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Top 5 Reasons to Mulch in the Autumn

The top 5 reasons to work or mulch your annual flower borders, allotment or veg patch in the autumn:

With the nights drawing in and Monty Don commenting on twitter "Lordamighty, November grey never fails to appall anew" you might be tempted to dive for cover, retreating in to your slippers, blazing fire in front, hot cocoa in hand.

Don't, not yet. This is the time to get some key work done on soil you wish to plant into next year. We are talking about flower beds, rasied beds, vegetable plots etc.

Time spent now, when there is little else to do, will repay you 10 times over in the spring.

Here are the top 5 reasons to work and mulch bare soil now :

1. Stop winter germinating weeds :
Did you know that many weeds will happily germinate and grow right through the winter, whenever the temp is above freezing: These weeds include Pansy, Chickweed, Bittercress and Red Dead Nettle. You probably will have your own localised examples as well. To prevent this, cultivate and remove all of last years trash and autumn weeds, then mulch (1-2") with a soil improver.

2. Get help from your worms. Let them work your ground :
The action of worms is often discounted in gardens (and in fact detested on the lawn with their worm casts). They really are your best friend. Cultivate your ground very carefully, remove last years trash and then put a fibrous mulch like leaf mould or compost on to the surface. This will encourage your worms to rise to the surface to feed. They will then draw a lot of the mulch back down through the profile. This is the single best long term way to improve your heavy or clay soils.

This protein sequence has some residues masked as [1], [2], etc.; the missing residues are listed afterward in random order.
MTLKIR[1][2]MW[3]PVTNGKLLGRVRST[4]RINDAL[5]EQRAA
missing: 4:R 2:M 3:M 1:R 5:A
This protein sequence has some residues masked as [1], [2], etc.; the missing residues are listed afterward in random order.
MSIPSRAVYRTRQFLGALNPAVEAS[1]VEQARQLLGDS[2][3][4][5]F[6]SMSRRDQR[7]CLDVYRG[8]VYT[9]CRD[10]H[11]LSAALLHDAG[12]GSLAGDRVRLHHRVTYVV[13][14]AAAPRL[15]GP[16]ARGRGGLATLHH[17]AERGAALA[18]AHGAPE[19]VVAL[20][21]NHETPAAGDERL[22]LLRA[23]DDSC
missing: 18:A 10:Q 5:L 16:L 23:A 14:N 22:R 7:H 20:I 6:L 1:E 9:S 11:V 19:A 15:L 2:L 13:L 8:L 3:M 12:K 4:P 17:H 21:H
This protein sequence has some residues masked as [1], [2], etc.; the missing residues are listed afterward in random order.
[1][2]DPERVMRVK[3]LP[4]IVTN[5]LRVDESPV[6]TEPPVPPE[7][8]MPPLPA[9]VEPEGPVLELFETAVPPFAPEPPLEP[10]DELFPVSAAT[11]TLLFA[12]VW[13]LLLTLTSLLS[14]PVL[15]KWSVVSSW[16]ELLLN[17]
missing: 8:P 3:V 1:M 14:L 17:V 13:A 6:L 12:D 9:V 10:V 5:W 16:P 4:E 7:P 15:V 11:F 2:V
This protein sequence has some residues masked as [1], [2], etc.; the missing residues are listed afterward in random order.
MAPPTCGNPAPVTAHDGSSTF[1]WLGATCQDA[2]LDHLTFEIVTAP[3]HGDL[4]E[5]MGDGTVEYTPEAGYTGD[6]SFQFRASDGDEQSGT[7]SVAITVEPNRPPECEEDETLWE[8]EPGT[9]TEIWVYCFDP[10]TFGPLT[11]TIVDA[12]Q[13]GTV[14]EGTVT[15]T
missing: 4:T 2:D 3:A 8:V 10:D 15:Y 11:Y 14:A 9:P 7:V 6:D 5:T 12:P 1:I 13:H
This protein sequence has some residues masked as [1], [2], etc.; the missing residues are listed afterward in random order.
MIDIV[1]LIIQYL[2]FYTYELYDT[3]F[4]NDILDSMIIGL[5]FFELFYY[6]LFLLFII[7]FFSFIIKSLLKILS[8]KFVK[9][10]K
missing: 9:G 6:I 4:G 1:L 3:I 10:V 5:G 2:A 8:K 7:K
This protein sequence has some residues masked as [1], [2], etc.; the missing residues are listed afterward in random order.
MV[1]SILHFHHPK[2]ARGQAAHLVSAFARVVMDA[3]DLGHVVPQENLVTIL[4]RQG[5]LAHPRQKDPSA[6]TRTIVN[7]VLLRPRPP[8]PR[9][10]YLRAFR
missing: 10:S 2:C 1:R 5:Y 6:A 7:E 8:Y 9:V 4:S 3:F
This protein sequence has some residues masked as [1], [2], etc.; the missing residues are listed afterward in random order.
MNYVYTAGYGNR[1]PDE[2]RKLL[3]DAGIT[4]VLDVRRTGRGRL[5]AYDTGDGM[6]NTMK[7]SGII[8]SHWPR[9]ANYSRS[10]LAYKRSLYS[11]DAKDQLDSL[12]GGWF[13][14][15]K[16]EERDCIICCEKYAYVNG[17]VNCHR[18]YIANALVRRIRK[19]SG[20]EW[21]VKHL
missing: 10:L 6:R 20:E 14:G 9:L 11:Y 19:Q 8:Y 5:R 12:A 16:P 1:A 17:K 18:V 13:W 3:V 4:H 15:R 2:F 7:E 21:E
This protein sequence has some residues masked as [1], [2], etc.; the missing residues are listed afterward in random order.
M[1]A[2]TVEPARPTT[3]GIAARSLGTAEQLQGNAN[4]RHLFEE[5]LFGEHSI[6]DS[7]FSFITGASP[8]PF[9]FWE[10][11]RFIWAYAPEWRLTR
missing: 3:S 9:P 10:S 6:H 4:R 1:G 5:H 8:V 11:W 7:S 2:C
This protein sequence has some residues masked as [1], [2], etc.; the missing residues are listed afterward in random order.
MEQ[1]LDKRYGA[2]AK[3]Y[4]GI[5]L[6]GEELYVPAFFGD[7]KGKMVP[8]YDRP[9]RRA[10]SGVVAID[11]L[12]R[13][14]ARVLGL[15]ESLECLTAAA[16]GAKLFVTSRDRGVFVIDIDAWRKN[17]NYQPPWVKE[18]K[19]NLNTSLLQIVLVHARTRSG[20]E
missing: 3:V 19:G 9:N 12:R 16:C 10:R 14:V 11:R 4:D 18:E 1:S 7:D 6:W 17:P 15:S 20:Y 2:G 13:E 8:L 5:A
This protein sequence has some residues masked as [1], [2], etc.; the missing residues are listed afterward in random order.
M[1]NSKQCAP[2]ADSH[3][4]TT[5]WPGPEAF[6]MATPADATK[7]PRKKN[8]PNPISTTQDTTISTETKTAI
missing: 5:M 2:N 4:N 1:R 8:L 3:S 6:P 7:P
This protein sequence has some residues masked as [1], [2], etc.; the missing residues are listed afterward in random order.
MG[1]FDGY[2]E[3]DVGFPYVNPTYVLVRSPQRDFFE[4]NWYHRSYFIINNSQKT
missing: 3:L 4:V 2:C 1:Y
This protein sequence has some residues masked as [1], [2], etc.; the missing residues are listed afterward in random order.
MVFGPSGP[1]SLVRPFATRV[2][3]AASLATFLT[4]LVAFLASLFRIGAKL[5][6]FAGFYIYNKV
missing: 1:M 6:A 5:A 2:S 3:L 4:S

3. Frost :
Talk to anyone farming heavy soils, and they will tell you about ploughing in the autumn. The reason is that the freeze and thaw action of frost breaks the clay bonds allowing a tilth to be created. The key to this is that you don't heavily cultivate in the spring, only work the top few inches. In this example, don't mulch, as this will insulate your soil. For more in depth information on clay soils, please visit this page: Using composts and manures to improve heavy clay soil

4. Insulation :
Further to the final statement in 3 above, a thick layer of mulch helps to retain heat in your soil, this can allow earlier sowing in the spring (not by much, but every little helps at that time). Use a very fine mulch like spent mushroom or composted bark, you can then sow straight through the mulch in the spring leaving the soil with its blanket on.

5. Time saving :
Once your pruning is done, your bulbs are planted and your lawn mower has been serviced and put past. What else do you have to do. Take the opportunity whilst garden tasks are diminished to work your soils, mulching when finished. Come the spring time your sowing will be a dream.


Here is a list of our top 4 mulching soil improvers, with their best properties :

1. Spent Mushroom Compost:

Our top, nutritious, fibrous mulch. The waste product of mushroom growing, recently shown to be neutral pH, this is your best all round option. Next year your vegetable fruits and flowers will reward the use of this highly nutritious product. Incorporate or plant through in the spring. This product is safer and more consistent than farm yard manure.

2. Green Waste Compost:

Certified, PAS 100 grade compost on a 6mm sieve. Great for most uses. Slightly above neutral pH. Plant through or incorporate in spring. Not quite as nutritious as spent mushroom compost

3. Composted Bark:

This is the business when we are talking about heavy soils. This super fine material is highly stable and will not break down too fast in your soil. The result is that it will successfully "open" heavy soils over an extended period. Composted bark is slightly acidic and very low in nutrients

4. Nursery Grade Bark:

This grade or bark mulch is ideal for using where its decorative properties will be required next year, You can easily plant through in the spring with annuals, leaving the area highly decorative (Work the soil well now, you will be able to plant by dibber in the spring) Again this is low in nutrients. Use on quality, nutritious loams.

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